What GAO Found
.First, officials reported that U.S. Attorneys prosecute cases that threaten federal marijuana enforcement priorities (see fig. below) and consult with state officials about areas of federal concern, such as the potential impact on enforcement priorities of edible marijuana products.
Second, officials reported they collaborate with DOJ components, including the Drug Enforcement Administration (DEA) and other federal agencies, including the Office of National Drug Control Policy, and assess various marijuana enforcement-related data these agencies provide. However, DOJ has not documented its monitoring process, as called for in Standards for Internal Control in the Federal Government . Documenting a plan specifying its monitoring process would provide DOJ with greater assurance that its monitoring activities relative to DOJ marijuana enforcement guidance are occurring as intended. Further, making this plan available to appropriate DOJ components can provide ODAG with an opportunity to gain institutional knowledge with respect to its monitoring plan, including the utility of the data ODAG is using. This can better position ODAG to identify state systems that are not effectively protecting federal enforcement priorities and, if necessary, take steps to challenge these systems in accordance with DOJ marijuana enforcement guidance.
DOJ Marijuana Enforcement Priorities
U.S. Attorneys and DEA officials in six states with medical marijuana laws reported their perspectives on various factors that had affected their marijuana enforcement actions. These include
- applying resources to target the most significant public health and safety threats, such as violence associated with drug-trafficking organizations;
- addressing local concerns regarding the growth of the commercial medical marijuana industry; and
- implementing DOJ’s updated marijuana enforcement policy guidance.
Why GAO Did This Study
An increasing number of states have adopted laws that legalize marijuana for medical or recreational purposes under state law, yet federal penalties remain. In 2012, Colorado and Washington became the first states to legalize marijuana for recreational purposes. In 2013, DOJ updated its marijuana enforcement policy by issuing guidance clarifying federal marijuana enforcement priorities and stating that DOJ may challenge those state marijuana legalization systems that threaten these priorities. GAO was asked to review issues related to Colorado’s and Washington’s actions to regulate recreational marijuana and DOJ’s mechanisms to monitor the effects of state legalization.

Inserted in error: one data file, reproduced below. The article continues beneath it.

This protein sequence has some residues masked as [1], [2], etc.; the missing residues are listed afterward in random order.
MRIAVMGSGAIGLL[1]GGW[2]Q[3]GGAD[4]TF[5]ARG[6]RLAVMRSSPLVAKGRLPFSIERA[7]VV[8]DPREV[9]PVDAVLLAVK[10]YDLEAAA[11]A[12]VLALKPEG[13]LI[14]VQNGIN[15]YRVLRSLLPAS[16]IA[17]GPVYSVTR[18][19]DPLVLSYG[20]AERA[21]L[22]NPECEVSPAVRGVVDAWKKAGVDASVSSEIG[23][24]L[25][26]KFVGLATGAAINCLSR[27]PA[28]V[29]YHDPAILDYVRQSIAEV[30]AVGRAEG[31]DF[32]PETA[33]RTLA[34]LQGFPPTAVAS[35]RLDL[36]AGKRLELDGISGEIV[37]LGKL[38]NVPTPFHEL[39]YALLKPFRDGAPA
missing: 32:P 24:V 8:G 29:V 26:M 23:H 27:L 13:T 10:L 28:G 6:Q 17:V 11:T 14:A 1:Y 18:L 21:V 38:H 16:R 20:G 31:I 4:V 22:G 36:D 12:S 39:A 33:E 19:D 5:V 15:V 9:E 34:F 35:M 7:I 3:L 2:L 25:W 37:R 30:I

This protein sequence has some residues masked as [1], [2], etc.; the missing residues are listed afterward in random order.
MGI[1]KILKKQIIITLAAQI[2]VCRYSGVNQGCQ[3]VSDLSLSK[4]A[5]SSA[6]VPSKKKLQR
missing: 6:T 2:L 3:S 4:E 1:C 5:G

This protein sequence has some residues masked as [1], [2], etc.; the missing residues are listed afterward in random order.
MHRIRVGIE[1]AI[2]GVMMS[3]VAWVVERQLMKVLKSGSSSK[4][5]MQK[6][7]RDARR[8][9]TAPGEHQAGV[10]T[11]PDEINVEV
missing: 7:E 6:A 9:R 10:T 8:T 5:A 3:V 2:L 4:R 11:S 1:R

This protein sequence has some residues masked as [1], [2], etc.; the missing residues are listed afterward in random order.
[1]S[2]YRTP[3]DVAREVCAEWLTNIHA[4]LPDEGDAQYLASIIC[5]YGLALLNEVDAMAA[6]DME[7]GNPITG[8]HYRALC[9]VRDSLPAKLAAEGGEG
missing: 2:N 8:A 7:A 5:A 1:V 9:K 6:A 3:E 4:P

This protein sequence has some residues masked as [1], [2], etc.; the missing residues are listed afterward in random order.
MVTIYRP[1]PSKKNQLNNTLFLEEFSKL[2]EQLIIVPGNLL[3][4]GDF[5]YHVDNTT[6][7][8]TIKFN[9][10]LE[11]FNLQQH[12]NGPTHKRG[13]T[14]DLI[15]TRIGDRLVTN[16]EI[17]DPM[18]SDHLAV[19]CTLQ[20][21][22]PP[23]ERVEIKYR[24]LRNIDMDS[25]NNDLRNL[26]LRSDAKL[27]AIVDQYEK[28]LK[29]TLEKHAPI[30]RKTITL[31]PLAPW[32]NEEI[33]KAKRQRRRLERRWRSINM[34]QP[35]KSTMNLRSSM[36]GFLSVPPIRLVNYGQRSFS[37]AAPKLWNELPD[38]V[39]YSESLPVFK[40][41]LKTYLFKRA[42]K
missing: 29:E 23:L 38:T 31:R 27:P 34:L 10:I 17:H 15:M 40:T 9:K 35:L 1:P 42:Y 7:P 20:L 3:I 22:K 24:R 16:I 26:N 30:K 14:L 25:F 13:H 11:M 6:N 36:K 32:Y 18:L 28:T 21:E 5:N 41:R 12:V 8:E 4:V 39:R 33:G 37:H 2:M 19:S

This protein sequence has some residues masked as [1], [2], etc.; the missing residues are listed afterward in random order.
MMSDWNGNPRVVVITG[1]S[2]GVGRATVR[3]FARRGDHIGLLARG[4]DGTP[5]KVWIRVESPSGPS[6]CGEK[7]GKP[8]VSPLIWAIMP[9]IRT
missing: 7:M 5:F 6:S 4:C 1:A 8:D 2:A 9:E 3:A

This report examines, among other issues, (1) DOJ’s efforts to monitor the effects of state marijuana legalization relative to DOJ’s 2013 guidance and (2) factors DOJ field officials reported affecting their marijuana enforcement in selected states with medical marijuana laws. GAO analyzed DOJ marijuana enforcement guidance and drug threat assessments, and evaluated DOJ’s monitoring efforts against internal control standards. GAO also interviewed cognizant DOJ officials, including U.S. Attorneys and DEA officials in six states.
What GAO Recommends
GAO recommends that DOJ document a plan specifying its process for monitoring the effects of state marijuana legalization, and share the plan with DOJ components. DOJ concurred with GAO’s recommendations.
For more information, contact Jennifer Grover at (202) 512-7141 or firstname.lastname@example.org.
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